You get value for your money in Robert Downey’s Jr’s new film “The Judge.” Stepping away from the superhero movies that made him a household name, he stars in a film with so many story shards and plot derivations you need a scorecard to keep up.
It’s a legal drama. No, it’s a manboy coming-of-age story. Wait! It’s also romance, a dramedy, a father-and-son tale and a mystery. The only genres missing are horror and science fiction and I suspect they will be included on the director’s cut Blu Ray.
Downey Jr is Hank Palmer, a hotshot defense lawyer. He’ll do anything to win and is proud of it. “Everybody wants Atticus Finch,” he says, “until there’s a dead hooker in the hot tub.” In court he’s Iron Man, an unstoppable force with a thick skin and a quick line. He’s the same outside of court as well, except when it comes to his father.
He’s been estranged from Judge Joseph Palmer (Robert Duvall) for years—“He’s dead to me.”—but is forced to see him when his mother passes away. Returning to his hometown of Carlinville, Indiana for the funeral Hank must confront the life he left behind—ex-girlfriend Samantha (Vera Farmiga), brothers Glen (Vincent D’Onofrio) and Dale (Jeremy Strong) and his cold-fish father. The quick in-and-out trip is extended, however, when the Judge is accused of murder and Hank becomes his lawyer.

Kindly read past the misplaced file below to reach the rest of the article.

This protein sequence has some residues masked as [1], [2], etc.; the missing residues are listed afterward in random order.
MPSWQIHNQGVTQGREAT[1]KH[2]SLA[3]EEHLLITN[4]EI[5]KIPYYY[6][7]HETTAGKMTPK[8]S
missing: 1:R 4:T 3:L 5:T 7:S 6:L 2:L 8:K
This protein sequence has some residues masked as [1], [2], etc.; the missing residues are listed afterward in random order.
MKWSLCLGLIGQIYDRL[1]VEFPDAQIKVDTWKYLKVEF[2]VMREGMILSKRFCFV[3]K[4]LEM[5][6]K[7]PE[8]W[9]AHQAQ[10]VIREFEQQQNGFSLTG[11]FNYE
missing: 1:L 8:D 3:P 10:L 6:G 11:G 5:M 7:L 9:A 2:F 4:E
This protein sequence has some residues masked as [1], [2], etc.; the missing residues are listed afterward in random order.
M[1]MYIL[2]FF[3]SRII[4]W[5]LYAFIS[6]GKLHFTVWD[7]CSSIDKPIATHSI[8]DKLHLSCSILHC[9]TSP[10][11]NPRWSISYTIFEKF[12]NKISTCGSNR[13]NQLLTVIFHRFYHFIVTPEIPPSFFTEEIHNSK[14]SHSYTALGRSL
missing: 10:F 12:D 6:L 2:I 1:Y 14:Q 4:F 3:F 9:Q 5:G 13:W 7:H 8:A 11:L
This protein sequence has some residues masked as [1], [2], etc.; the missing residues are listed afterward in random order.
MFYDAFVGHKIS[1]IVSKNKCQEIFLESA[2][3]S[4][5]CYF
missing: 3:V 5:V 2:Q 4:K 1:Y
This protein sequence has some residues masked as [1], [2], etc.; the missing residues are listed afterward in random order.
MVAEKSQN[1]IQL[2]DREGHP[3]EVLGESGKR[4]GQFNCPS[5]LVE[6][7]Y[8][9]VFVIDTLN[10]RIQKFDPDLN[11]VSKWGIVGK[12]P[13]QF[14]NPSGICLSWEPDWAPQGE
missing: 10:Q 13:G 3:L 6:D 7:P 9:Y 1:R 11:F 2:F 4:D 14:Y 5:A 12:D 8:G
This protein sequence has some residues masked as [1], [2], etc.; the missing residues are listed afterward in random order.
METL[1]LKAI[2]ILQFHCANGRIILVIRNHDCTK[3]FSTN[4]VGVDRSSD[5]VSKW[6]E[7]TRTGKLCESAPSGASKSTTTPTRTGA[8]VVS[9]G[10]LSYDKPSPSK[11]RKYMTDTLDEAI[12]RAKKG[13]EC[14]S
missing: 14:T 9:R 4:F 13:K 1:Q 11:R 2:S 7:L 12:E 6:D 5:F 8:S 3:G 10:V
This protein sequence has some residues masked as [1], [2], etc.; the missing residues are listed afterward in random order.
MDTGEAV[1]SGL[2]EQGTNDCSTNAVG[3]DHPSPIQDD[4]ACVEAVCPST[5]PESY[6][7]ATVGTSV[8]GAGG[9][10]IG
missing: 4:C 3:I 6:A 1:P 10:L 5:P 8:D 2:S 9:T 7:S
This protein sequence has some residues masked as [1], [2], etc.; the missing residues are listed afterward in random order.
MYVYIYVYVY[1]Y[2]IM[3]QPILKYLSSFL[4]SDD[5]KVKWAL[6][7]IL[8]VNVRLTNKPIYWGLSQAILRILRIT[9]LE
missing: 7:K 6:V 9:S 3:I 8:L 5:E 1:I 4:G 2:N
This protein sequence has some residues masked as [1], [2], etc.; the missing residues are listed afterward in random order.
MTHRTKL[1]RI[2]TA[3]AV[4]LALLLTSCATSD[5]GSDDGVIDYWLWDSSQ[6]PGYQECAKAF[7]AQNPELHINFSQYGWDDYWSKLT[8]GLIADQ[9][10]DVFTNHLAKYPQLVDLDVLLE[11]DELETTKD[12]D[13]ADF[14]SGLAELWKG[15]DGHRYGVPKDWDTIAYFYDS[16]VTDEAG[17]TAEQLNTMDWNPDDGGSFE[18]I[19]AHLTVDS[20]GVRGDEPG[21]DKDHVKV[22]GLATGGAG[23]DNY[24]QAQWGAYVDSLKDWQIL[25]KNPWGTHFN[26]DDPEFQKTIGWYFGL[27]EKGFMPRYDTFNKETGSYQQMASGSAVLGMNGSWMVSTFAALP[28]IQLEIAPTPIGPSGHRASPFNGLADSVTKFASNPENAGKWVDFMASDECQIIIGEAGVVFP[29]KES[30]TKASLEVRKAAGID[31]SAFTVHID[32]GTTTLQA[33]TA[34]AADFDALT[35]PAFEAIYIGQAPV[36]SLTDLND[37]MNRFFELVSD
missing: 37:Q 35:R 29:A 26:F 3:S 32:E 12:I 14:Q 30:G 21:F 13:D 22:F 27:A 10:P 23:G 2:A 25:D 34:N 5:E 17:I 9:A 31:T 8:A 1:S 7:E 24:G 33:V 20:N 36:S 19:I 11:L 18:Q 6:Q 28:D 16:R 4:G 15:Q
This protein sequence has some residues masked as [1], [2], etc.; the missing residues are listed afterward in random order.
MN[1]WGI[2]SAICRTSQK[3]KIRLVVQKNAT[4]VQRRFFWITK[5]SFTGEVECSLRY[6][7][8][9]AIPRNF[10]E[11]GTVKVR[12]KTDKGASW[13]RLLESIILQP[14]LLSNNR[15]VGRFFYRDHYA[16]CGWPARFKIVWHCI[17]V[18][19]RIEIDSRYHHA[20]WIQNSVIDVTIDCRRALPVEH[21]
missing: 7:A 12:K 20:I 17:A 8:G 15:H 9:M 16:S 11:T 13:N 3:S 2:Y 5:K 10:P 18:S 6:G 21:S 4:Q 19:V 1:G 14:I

“The Judge” feels like Oscar bait. It’s a long movie with a wide story arc that gives its leads ample opportunity to strut their stuff. Downey hands in a solid, if somewhat familiar performance while Duvall plays elder statesman, resurrecting the alpha male feel of “The Great Santini.” Both are used to good effect and the supporting cast keeps things humming along despite a story that pushes credulity to the limit.
The devil is in the details and when the details, no matter how small they are, verge on silly, they become a distraction.
Most of the silly stuff comes in the form of the clues Hank pieces together while forming the Judge’s defense and the trial itself. There will be no spoilers here, but suffice to say the whole thing hinges on a bit of information so implausible that it gives new meaning to the term suspension of disbelief. Trouble is, it didn’t have to be that way. There were any number of ways to establish the point in question (OK, HERE’S A MILD SPOILER ALERT: It involves chemotherapy and a cottage) without trying so hard, but that’s not the kind of film this is.
“The Judge” is the hardest working movie in show business. It’s a film that wants to check all the boxes and tries just a little too hard. Downey and Co. float above it all, however, touching down every now and again to introduce a new plot twist and deliver the occasional touching moment.